THIS month marks a special anniversary and eagerly-anticipated royal visit for one of the most invaluable charities in north Essex.

St Helena Hospice helps people face incurable illness and bereavement, supporting them and their families, friends and carers.

April 11, 1986 marked 35 years since Queen Elizabeth The Queen Mother visited Colchester to open the inpatient unit in north-east Essex.


Standing to attention - Dr Elizabeth Hall, one of the hospice’s founders and first medical director, and matron Jenny Wayte introduce the royal visitor to some of their nursing team

She gave a short speech to the gathered crowd, made up of volunteers, staff and invited guests, before unveiling a plaque to commemorate the day.

“I am so glad to visit St Helena Hospice, which, as I know, became created through the dedication and generosity of countless supporters in this county and from far afield," said the Queen Mother, who died in 2002.

“The chairman described the hospice as a centre of excellence and I am sure the excellence can be seen not only in this splendid building, but even more in the gentleness, care, skill and understanding of those who work here.


Tea time - staff enjoying their afternoon brew, following the royal visit

“I do pray that everyone who comes to St Helena Hospice will find comfort and peace in these lovely surroundings.”

The royal visitor toured the inpatient unit to look at the facilities and spoke with patients, staff and volunteers.

The hospice had welcomed its first patient, 22-year-old Lisa Brenchley, on May 20, 1985, and Lisa’s parents, Brian and Shirley Brenchley, were introduced at the opening ceremony.


Compassionate - some of the nursing team in the hospice garden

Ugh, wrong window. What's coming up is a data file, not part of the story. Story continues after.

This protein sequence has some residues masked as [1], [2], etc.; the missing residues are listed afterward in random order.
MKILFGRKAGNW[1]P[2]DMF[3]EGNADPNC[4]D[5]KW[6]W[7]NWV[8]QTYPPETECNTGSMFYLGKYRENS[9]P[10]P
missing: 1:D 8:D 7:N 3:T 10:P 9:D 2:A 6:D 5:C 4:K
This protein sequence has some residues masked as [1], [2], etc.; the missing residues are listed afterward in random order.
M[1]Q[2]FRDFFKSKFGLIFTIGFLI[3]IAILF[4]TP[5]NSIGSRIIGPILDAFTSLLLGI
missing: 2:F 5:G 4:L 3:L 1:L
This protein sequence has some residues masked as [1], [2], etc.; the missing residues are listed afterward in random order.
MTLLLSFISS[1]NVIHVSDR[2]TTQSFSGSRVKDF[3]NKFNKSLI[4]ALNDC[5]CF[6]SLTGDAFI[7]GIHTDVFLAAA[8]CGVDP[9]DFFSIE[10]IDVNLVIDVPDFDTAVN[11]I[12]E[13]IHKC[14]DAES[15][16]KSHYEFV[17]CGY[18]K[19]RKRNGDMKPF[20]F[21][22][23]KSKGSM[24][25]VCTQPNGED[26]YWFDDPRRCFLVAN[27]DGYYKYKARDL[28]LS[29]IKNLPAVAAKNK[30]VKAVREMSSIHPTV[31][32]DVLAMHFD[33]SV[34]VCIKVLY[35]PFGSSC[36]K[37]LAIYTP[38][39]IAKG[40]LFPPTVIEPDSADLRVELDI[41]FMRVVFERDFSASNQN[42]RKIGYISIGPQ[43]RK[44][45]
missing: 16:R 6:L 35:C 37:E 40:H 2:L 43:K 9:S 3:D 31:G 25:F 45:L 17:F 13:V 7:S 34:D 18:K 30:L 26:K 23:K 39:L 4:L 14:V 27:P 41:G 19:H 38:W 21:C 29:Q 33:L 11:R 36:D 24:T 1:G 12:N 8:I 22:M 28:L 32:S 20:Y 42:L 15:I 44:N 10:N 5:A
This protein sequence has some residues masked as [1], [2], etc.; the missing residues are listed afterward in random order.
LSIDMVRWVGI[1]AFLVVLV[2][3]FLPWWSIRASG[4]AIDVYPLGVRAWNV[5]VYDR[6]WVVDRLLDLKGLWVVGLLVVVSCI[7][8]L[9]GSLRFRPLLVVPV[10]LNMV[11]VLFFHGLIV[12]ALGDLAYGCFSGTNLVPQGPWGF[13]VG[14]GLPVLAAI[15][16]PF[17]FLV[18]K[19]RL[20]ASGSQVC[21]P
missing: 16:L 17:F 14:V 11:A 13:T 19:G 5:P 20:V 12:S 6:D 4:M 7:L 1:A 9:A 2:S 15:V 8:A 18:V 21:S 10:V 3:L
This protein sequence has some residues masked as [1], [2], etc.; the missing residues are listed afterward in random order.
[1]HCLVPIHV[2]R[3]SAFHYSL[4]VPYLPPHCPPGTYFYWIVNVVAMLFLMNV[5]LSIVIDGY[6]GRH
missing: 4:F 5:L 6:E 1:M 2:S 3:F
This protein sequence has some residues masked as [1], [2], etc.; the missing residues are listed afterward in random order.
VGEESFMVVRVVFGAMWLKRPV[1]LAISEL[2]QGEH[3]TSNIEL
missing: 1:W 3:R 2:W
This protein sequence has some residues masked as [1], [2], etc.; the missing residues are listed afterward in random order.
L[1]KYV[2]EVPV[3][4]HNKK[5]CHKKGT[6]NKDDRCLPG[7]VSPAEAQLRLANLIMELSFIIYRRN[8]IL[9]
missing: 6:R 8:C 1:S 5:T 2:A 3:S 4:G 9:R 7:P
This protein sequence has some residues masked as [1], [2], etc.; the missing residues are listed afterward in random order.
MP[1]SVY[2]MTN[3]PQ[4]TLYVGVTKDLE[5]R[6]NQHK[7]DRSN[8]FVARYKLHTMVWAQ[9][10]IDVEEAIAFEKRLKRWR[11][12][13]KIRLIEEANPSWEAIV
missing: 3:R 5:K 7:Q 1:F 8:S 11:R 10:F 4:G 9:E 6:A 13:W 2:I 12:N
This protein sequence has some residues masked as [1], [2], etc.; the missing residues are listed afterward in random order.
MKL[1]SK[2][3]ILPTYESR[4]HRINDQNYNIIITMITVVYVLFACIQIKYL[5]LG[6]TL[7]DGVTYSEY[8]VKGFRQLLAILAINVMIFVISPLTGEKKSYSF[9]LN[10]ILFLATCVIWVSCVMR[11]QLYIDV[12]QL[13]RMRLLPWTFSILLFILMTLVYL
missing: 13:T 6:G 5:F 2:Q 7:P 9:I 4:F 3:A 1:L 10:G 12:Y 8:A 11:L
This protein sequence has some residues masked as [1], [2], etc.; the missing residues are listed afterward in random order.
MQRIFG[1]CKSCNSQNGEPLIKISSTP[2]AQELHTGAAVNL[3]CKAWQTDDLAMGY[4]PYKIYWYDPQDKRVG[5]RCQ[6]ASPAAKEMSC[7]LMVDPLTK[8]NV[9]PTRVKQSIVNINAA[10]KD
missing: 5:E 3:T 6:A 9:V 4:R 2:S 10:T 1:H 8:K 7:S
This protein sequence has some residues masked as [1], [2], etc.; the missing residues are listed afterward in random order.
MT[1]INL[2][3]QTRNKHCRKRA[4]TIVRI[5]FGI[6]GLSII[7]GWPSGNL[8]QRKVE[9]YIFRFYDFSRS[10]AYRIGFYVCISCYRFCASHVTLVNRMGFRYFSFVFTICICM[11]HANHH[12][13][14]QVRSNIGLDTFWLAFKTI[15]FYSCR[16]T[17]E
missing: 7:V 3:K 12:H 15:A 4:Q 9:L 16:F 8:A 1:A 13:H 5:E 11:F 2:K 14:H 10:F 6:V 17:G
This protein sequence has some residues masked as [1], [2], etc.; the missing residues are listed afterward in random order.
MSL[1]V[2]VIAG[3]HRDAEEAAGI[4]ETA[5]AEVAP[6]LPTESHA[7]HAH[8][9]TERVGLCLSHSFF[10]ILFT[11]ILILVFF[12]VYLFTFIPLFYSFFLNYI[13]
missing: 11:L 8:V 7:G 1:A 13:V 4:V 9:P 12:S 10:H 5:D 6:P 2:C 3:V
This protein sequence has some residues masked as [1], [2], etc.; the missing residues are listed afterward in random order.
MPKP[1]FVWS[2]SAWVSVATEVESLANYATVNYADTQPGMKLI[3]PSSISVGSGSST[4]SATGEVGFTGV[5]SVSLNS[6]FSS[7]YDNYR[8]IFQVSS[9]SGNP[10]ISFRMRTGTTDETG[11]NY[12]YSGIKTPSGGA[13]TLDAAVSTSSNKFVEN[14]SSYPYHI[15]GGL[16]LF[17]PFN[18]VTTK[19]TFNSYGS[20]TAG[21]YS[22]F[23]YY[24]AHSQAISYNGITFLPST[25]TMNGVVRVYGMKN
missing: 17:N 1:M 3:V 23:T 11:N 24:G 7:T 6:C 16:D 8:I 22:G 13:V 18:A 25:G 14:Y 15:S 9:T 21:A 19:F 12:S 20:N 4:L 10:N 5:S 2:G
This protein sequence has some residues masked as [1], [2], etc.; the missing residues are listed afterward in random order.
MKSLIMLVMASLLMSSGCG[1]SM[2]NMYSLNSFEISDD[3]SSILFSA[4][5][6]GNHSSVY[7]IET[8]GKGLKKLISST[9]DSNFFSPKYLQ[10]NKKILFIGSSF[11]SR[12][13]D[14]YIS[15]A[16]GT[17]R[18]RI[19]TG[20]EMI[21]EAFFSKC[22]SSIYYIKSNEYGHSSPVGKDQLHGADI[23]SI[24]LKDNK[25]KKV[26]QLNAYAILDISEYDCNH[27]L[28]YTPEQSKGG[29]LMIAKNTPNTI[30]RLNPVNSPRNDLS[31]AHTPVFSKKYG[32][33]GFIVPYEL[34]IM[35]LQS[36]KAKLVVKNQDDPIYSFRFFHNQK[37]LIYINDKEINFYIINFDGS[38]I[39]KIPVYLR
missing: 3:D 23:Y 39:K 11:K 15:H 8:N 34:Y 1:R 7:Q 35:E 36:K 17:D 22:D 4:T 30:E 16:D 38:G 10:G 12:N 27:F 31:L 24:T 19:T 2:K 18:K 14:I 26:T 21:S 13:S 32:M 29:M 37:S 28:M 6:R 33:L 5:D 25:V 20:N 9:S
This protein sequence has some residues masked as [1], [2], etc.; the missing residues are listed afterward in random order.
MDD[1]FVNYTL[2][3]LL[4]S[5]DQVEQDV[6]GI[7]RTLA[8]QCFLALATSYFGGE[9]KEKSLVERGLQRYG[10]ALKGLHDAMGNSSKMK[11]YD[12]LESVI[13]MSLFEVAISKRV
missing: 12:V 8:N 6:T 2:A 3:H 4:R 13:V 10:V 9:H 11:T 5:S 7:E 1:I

It was an exciting day for the hospice’s current matron, Sue O’Neill, who recalls the day as a young nurse.

She said: "Before she arrived, we had a lesson on etiquette; how to courtesy and address Her Majesty.

"I was in a room with a patient who was enjoying the horse racing on television.


Eager anticipation - St Helena chairman Christopher Holmes accompanies the Queen Mother as she greets the crowd

"The Queen Mother entered just as his horse was nearing the finish line and she waited for it to finish.

"His horse was not the winner and he said a few expletives.

"She said ‘oh, so did you have a bet on that one’, or words to that effect, and they started chatting about horse racing!"


Pleased to meet you - the Queen Mother meets some of the hospice nurses

* Stories of people involved with St Helena Hospice at its beginning are being recorded and preserved, along with historic photos and film clips, for an exhibition and an online archive project supported by The National Lottery Heritage Fund, thanks to National Lottery players.

To share your story and photos, email or call St Helena Hospice’s marketing team on 01206 931464.


Guided tour - Jenny Wayte, the first matron at the hospice, shows the Queen Mother around the new inpatient unit. The nurse looking on from the doorway is Sue O’Neill, who would become the current matron


Check out the view - Dr Elizabeth Hall, one of the hospice’s founders and its first medical director, looks out into the garden, which had been transformed by Margaret Farrow and her team of volunteer gardeners


Saying it with flowers - Wendy Freeman, then 24 and the youngest nurse at the hospice, presents a bouquet


Music maestro - the band of the 2nd Battalion, The Royal Anglian Regiment, plays to those gathered in the grounds of Myland Hall, against a backdrop of building work on the new High Woods housing estate


Speech time - before unveiling a commemorative plaque, the Queen Mother said the hospice had been "created through the dedication and the generosity of countless supporters in this county and from far afield"